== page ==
Barong And Keris Dance


  • Date : 2018-04-01 to 2019-03-31
  • Time : 7 PM to 9 PM
  • Adult : $ 7.1 Per Person | Child : Below 7 Years Are Free!

Address :

Padangtegal Kaja

Hanoman Street, Ubud, Gianyar, Bali - Indonesia

Phone : +62 361 973 285+62 361 973 285 (Fabulous Ubud Tourism Information Centre)

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Group : Semara Kanti

Day : Tuesday / Time: 7:30pm / Venue : Padangtegal Kaja, Ubud

The Barong-Rangda confrontation seen throughout Bali is enacted either as a ritual or a public performance, both of which include dramatic, comic and trance aspects. The stories told during the theatrical piece vary by region and have changed over time, but consistently reflect a central theme of Balinese cosmology. Life is understood to exist on the cups between chaos and order: too much chaos and everything disintegrates; too much order leads to stagnation. A dynamic balance between the two is required.

The Barong is the magical protector of the Balinese villages. As "lord of the forest" with a big fanged mask and long mane, he is the opponent of Rangda the witch, who rules over the spirits of darkness, in the never ending fight between good and evil. During the Galungan Kuningan festivals, the Barong (there are many types, including barong ket, barong macan, and barong bangkal) wanders from door to door (nglawang) cleansing the territory of evil influences.

As an all-night ritual, the interaction between the Barong (the good) and Rangda (the evil) involves the entire community, with a long comic drama unfolding into an emotionally and spiritually charged trance ceremony. The dark, chaotic forces of death and black magic embodied by Rangda are subdued while the Barong enlivens and realigns the light, order-bringing forces as the guardian deity of the entire living village. Though Rangda is seen in her terrible aspect as the patroness of witchcraft, she is also understood to have a beautiful form as the goddess of the graveyard.

The dance between the forces embodied by the Barong and Rangda is eternal. Neither is ever vanquished and in all variations on the Barong-Rangda confrontation - this dance is the classic example of Balinese way of acting out mythology, resulting in myth and history being blended into one reality establishing equilibrium in the society.

The Semara Kanti Performance

The drama performed by the Semara Kanti troupe is drawn from an early story in the Mahabharata epic, though the opening scene of the Barong and the monkey server is only an introduction. The story begins once the Sisian dancers appear.

The Kurowa brothers, who are the antagonists in the Mahabharata, have petitioned the Goddess Durga to spread disease and destruction in Indra Prasta, the kingdom of the five heroic Pandawa brothers. The Sisian, as Durga's servants, fulfill the Kurowa's request.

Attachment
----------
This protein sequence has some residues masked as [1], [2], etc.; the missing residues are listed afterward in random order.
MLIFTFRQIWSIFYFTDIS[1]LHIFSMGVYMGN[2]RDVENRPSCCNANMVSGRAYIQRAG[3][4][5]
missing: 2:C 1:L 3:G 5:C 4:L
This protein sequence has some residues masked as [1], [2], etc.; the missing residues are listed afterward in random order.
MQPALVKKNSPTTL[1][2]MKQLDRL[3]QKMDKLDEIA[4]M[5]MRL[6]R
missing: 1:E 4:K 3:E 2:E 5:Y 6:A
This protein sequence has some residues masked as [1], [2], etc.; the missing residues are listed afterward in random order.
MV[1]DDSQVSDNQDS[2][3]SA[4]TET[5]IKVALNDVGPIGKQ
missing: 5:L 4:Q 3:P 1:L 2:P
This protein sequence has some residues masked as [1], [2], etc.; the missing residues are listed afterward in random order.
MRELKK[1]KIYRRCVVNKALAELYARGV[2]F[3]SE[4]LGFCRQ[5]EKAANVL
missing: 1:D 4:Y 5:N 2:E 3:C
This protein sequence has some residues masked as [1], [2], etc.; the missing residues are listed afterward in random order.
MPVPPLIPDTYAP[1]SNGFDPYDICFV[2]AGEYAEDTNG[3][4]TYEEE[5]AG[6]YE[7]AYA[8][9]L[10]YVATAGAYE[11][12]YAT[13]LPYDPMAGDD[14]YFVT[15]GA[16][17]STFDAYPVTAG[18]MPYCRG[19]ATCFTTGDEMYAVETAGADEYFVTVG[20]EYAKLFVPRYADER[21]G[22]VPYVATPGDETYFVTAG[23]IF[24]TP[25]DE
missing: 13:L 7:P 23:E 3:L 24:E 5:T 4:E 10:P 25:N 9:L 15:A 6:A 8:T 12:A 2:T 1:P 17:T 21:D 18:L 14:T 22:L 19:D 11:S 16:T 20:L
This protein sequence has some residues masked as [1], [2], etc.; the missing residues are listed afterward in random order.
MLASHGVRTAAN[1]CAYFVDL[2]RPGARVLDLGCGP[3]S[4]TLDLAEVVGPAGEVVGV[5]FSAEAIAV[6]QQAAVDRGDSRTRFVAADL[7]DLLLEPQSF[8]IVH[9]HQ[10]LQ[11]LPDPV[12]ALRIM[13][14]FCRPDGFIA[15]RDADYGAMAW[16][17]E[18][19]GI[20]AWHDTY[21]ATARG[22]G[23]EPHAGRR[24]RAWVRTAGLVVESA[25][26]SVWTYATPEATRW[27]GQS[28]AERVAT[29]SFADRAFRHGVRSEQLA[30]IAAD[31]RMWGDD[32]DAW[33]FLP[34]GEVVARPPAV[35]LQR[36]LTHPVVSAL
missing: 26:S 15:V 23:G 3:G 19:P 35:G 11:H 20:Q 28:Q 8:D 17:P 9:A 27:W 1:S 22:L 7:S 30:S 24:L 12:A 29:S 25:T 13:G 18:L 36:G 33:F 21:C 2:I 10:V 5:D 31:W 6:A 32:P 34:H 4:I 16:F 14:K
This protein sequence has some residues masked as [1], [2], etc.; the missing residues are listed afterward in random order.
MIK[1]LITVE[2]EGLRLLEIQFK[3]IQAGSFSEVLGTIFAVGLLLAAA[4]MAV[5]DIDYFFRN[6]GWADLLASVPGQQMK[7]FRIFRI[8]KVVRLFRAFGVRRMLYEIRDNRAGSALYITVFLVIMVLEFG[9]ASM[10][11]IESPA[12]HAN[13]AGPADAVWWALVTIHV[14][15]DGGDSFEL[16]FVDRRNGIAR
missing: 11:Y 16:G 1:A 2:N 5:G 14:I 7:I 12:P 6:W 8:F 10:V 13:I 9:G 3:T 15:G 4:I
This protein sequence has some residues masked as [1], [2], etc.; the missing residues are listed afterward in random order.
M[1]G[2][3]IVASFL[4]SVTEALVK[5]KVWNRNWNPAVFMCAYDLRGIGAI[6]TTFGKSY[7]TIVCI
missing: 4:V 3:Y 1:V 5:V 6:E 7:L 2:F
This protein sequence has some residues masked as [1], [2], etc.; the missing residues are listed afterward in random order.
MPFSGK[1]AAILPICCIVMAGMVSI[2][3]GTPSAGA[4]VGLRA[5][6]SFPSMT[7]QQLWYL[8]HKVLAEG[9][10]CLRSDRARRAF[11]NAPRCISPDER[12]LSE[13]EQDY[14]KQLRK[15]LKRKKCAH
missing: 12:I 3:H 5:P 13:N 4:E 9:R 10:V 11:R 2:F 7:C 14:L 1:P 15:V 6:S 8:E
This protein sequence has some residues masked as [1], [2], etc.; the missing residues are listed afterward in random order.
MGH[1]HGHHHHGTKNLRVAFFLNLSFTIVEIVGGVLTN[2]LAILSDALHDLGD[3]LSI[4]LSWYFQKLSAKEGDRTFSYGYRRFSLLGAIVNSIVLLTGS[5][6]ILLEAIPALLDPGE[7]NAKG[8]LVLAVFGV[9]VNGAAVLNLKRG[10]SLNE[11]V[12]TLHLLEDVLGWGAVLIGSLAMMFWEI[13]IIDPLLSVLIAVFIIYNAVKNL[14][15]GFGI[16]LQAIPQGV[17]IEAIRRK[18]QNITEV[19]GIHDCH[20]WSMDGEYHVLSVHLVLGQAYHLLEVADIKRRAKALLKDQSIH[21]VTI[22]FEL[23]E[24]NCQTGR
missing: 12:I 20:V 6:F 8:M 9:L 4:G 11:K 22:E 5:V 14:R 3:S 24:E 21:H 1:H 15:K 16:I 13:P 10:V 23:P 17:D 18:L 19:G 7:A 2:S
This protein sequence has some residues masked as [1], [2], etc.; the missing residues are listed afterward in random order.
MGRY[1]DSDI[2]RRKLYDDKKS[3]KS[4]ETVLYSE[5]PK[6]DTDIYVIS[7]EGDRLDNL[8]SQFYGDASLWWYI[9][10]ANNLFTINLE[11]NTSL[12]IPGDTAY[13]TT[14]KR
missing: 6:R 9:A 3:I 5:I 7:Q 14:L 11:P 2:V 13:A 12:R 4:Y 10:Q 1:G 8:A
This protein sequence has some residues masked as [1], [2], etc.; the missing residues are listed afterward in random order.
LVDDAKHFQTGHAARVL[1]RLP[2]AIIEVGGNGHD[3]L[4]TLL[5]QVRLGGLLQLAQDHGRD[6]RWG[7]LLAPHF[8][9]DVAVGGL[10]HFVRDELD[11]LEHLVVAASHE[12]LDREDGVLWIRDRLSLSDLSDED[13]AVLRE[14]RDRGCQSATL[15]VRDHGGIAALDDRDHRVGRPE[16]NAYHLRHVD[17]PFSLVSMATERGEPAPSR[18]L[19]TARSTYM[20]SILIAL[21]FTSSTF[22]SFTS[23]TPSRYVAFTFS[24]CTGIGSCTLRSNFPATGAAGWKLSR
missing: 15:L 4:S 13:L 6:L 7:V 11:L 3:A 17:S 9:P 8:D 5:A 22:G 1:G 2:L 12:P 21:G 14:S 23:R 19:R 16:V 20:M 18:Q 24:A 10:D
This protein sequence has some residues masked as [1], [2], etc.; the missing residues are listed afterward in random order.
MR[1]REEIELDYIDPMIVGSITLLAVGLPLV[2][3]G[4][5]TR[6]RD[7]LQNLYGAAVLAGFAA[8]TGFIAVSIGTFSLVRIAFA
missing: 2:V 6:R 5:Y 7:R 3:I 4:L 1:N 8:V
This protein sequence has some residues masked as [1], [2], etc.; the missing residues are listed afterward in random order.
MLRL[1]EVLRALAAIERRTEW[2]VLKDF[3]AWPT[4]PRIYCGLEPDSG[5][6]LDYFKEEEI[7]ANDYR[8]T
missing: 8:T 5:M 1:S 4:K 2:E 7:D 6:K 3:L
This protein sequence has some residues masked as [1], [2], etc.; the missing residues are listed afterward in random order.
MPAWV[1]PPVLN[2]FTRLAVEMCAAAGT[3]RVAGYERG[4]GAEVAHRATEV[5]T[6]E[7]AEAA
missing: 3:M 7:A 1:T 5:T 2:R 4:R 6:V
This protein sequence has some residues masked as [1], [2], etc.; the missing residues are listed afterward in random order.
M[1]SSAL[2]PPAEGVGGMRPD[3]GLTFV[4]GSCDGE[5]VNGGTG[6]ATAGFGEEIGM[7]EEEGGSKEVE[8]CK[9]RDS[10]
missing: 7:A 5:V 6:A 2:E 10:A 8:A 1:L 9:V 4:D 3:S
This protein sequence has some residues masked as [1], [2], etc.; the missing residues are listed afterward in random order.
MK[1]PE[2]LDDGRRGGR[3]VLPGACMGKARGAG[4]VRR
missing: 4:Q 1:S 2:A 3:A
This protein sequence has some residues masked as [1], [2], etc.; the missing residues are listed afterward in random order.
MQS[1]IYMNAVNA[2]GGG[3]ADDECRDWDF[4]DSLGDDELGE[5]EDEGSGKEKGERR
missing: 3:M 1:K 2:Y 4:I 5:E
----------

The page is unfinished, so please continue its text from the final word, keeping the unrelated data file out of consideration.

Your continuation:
Meanwhile, in the palace of the king of Indra Prasta, the Pandawas are meeting to decide how to respond to the disruption of the family temple ceremony by the Sisian dancers. On stage we only see Kunti who is the Mother of the Pandawa brothers, the youngest brother - Sahadewa, and the Prime Minister. Kunti has become possessed by one of Durga's demons and in a fit of rage demands that the Prime Minister sacrifice Sahadewa to Durga. Initially, the Prime Minister resists, but he too gets possessed and attacks Sahadewa.

Sahadewa faints while being beaten and is then tied up by the Prime Minister; but is visited by a High Priest while unconscious. The priest is an emanation of the God Shiva and been sent to empower Sahadewa so that Durga cannot kill him.

Durga arrives in the middle of the night, accompanied by her Buta Kala demons, intent on killing and eating Sahadewa. When Durga discovers that she cannot kill Sahadewa, she recognizes that her husband, the god Shiva, has blessed him. She then asks Sahadewa to free her from her earthly physical from so that she can be reunited with Shiva. Before dying, Durga decrees that her blood may never be used in offerings devoted to the gods in Bali.

After killing Durga, on his way back to the palace, Sahadewa meets Durga's servant Kalika on the road. Kalika also requests a purifying death as a way of entering heaven, but Sahadewa refuses, knowing that Kalika's responsibility is as the guardian of the graveyard and the king of the Buta Kala Demons.

Enraged, Kalika challenges Sahadewa to battle, but is not strong enough to win and therefore turns to flee. He turns himself into a pig and then a Garuda bird to escape, but Sahadewa still pursues him. Finally, he transforms himself into Rangda, who is an emanation of Durga. When Sahadewa become the Barong, an emanation of Shiva, the forces of chaos and order are rebalanced and the story concludes.

The closing event of the drama is the emotionally charged Kris trance, during which the Barong and Rangda, as representatives of Shiva and his consort Durga, reestablish equilibrium. The cosmic forces mythologized in the theatrical story are here seen to be at work in the everyday lives of all human beings. The participant pay serious attention to the cosmic forces they are invoking and always ask for permission and blessing in the temple before entering the stage.

Carefully observed, the Barong-Rangda confrontation and the Kris dance offer profound insight into the way the Balinese understand the universe and their place within it. The performance expresses a living oral tradition that no one member of the troupe could recite alone, but which finds full expression as a communal effort. The comic and ornamental aspect of the drama carry the story as strongly as the parts played by the central actors, and the man setting up the chairs feels as fully involved as the actress playing Kunti. As with everything in Bali the performance must be appreciated as a whole to be understood at all.